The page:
Beames Quartering Carnarvon

When two armigerous people marry the armorial shields they have been using as single people are amalgamated to reflect the marriage.

The most usual arrangement is called impaling, that is, the new shield is divided vertically through the centre: on the right of the shield are the arms of the husband and on the left those of the Wile. (A shield is always described by reference to the man holding it in front of himself, so the right of the shield means the side on your Left as you face it.)

There is a different arrangement if the wife is an heiress. The most obvious example of an heraldic heiress is an only child whose father has died; and that applied to Mary Carnarvon. Instead of the two shields being impaled, the wife's arms are shown on a small shield in the centre of the husband's. The smaller shield is called an inescutcheon of pretence - the last word having the neutral sense of a claim without any implication of falsehood!

You cannot inherit the right to bear arms from a woman - only from a man - but the design of the arms you bear may be strongly influenced by women among your ancestors. In this instance the transmission of the Carnarvon arms to the future has got to be in association with the Beames arms. But, of course, the arms of John and Mary must go forward in a different way from that which applied while those two were living.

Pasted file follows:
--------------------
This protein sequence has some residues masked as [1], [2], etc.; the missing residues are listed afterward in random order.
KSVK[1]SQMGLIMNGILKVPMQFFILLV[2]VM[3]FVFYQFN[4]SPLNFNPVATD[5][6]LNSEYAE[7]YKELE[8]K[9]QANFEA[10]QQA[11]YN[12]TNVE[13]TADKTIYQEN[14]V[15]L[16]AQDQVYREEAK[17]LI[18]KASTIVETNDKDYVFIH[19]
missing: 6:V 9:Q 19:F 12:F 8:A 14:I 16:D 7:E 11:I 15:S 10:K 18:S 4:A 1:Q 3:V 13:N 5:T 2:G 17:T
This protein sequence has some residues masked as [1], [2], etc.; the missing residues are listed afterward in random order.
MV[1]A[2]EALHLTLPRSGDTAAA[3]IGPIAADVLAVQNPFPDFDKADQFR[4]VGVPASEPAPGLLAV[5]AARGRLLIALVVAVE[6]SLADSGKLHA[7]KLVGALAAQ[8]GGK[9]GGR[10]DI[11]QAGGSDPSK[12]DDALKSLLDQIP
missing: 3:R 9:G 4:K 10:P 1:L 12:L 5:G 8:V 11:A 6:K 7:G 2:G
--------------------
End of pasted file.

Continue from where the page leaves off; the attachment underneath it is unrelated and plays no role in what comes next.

That is done by the next generation quartering the arms. That is, the shield is divided into four. In the first quarter (top right to the shield bearer: top left as you see it) are put the arms of father's family and in the second quarter the arms of mother's. The other two quarters arc filled similarly but in reverse order.

The Beames/Carnarvon arms arrangement is slightly out of the ordinary in that the Carnarvon arms were not inherited by Mary but granted directly to her. But the outcome would have been exactly the same if the arms had been granted to her father after his death (a perfectly possible arrangement in Scotland and I expect in England).

When an heiress marries it is not usual to change the husband's crest or motto and no change has been made here.

(per George Henry Garfield Tilling - July 2001)